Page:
I’ve been calling it the Eastwood stunt. It’s simple. If you think you have a movie with Oscar potential, wide release it in January. The Academy won’t hold you over a year so you’ll have the freshest film on the ballot. It’s worked for him before, but can Gran Torino earn him acting acclaim?
After the death of his wife, Walt Kowalski (Clint Eastwood) finds himself alone and particularly frustrated. The neighborhood is a non-white populace. This is very troublesome for the Korean War vet. His family has no time for him, and wants to put him in a nursing home. To make matters even worse, gangs are taking over the streets. Once they step on his turf, Walt has no choice but to take matters into his own hands. In the process he accidentally befriends Sue (Ahney Her) and Thao (Bee Vang), a pair of Hmong teens struggling to grow-up.
How grizzled can an old man be? Apparently director/star Eastwood is unsure of how he is perceived because too much of the film is spent spelling it out. It’s not subtle at all to place three grandchildren in hammed-up introductions at their grandmother’s funeral. I’m starting to think that it would be interesting if every film handled exposition in a grandiose sci-fi manner. Instead of cheesy dialogue pointing out what the characters of the movie already know, we could have a scrolling title. I can see it now, “In the present, there was Walt, alone, he had but one thing… Gran Torino.”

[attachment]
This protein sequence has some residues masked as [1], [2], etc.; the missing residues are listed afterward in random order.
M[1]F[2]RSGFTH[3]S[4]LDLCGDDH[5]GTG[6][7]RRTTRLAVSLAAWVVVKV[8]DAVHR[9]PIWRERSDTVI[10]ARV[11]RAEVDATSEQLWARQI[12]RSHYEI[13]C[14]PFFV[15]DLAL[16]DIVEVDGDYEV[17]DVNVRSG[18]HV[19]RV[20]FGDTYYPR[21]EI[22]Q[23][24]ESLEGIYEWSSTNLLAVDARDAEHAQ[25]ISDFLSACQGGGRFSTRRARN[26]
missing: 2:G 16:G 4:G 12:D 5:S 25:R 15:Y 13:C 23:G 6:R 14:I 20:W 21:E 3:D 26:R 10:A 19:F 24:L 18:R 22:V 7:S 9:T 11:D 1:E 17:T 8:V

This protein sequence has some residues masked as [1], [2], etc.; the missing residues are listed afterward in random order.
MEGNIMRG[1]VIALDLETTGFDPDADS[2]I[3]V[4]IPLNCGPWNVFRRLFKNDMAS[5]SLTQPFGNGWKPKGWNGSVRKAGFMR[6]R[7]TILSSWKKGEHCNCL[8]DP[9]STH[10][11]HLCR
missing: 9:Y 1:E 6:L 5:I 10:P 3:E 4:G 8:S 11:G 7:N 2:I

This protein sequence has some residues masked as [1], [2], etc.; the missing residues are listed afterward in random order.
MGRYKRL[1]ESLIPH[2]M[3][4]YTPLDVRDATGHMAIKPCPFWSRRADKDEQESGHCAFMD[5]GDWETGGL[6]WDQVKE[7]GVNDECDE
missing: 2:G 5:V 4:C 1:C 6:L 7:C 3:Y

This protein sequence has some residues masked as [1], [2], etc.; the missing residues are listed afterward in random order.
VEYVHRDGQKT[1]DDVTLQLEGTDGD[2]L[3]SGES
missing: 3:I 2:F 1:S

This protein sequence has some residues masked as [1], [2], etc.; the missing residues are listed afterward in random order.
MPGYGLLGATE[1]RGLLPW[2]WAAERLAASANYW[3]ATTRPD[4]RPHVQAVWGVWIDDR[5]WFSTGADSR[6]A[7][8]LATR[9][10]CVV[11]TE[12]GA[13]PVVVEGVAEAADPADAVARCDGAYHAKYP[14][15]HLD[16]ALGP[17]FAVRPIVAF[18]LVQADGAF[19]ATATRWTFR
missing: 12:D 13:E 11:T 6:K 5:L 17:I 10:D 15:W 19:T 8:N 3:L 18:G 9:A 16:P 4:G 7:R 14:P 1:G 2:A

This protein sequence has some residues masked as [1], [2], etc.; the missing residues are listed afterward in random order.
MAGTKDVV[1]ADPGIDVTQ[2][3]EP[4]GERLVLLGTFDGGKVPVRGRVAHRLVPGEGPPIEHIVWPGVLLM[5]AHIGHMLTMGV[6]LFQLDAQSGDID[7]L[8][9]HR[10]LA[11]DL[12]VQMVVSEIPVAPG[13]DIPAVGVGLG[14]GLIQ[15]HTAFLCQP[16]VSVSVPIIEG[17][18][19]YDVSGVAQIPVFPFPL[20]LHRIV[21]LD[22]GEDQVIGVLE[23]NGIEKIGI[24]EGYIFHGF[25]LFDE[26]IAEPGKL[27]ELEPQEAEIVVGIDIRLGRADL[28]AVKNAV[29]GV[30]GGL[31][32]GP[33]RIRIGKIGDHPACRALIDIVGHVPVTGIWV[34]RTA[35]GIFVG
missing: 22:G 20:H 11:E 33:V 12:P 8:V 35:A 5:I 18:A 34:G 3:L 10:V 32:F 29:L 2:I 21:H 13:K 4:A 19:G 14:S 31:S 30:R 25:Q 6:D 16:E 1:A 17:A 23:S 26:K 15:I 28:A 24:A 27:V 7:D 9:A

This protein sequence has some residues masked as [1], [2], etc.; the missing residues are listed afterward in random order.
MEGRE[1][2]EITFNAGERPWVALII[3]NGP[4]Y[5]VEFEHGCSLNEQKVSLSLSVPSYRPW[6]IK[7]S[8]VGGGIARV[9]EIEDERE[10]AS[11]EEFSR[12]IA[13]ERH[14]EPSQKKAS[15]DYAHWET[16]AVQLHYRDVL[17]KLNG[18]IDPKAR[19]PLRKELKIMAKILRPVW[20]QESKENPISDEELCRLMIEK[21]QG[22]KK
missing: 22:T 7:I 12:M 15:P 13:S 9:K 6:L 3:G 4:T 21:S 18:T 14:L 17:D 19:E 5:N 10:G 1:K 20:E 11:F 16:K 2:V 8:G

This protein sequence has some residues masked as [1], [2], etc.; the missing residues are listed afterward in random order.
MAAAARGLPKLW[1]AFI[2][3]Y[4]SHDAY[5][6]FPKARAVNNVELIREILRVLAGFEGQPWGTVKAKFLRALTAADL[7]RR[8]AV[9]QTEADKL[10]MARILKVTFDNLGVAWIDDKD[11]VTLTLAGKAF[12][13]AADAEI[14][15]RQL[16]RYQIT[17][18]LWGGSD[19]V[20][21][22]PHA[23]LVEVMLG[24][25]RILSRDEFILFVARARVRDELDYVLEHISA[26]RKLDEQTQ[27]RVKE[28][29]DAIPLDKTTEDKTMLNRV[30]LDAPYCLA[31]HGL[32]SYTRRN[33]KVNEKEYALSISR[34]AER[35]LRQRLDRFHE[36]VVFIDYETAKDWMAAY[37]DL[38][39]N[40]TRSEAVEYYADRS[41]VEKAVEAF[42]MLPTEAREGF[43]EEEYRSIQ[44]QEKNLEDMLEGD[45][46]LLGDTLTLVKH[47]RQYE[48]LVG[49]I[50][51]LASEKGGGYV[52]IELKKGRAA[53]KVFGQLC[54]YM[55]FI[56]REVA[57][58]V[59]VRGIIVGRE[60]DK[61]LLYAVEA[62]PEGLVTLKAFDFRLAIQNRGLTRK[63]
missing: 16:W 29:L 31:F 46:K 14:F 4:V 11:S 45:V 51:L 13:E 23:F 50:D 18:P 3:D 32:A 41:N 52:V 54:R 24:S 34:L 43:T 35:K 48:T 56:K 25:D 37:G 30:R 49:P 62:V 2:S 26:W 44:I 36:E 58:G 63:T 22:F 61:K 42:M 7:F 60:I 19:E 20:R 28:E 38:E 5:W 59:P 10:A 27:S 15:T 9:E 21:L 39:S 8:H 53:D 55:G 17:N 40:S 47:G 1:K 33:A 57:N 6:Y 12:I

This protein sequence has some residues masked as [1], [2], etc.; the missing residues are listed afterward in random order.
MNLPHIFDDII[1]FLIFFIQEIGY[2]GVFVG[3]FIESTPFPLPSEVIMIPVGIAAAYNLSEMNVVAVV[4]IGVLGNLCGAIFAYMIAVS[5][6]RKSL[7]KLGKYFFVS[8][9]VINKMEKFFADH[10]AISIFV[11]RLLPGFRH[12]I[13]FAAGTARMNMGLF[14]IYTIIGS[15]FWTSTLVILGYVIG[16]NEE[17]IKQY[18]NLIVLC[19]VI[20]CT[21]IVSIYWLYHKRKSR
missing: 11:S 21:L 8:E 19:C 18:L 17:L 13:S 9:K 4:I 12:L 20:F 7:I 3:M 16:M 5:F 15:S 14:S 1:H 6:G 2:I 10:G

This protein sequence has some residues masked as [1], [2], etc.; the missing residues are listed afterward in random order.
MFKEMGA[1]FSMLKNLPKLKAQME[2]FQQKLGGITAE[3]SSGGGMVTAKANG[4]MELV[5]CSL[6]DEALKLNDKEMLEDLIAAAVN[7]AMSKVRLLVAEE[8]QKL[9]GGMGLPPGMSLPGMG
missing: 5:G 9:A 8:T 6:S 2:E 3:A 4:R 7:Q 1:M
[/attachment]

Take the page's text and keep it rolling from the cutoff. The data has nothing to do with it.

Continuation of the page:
The identity of the film was tough to establish. Much of the first half played like a MADtv gag (I’m thinking about the one where the Terminator is sent back in time to protect Jesus). There were jokes aplenty, but there were moments that I had to laugh despite my belief that the scene wasn’t intended to be comical. Walt also has a boundless supply of racial jokes. In our society is it okay to laugh at these in a theatre?
Eventually Thoa is tasked with helping Mr. Kowalski around the house. It is during this time that we see some of the best character development of the year. Walt learns how to pronounce Hmong names correctly but only after the character has earned respect. As Mr. Miyagi, Walt gains respect in the neighborhood and his exchanges with Thoa are touching.
Gran Torino earns its R rating, mostly through language and some violence. It’s tough to judge for being so funny despite the mood, but in some ways it’s disappointing because plenty of the laughs come from over the top acting. I know that Clint wanted to load the film with non-actors, but I’m certain that we won’t be seeing any more of Father Janovich or the cop with the speaking role. What are Clint’s Oscar chances? Maybe if it’s treated like a career achievement award, otherwise he plays a part we’ve seen before and sometimes he over does it.
I feel the urge to make a point on the plausibility of a climactic point in the film. Keep reading, as I’ll masquerade around details. In regard to the ending, don’t people usually run away when something like that happens? Does that make much sense to anyone out there? For being the love child of The Karate Kid, Unforgiven, Menace 2 Society, and Grumpy Old Men; Gran Torino didn’t turn out too bad, though I stand slightly disappointed. ***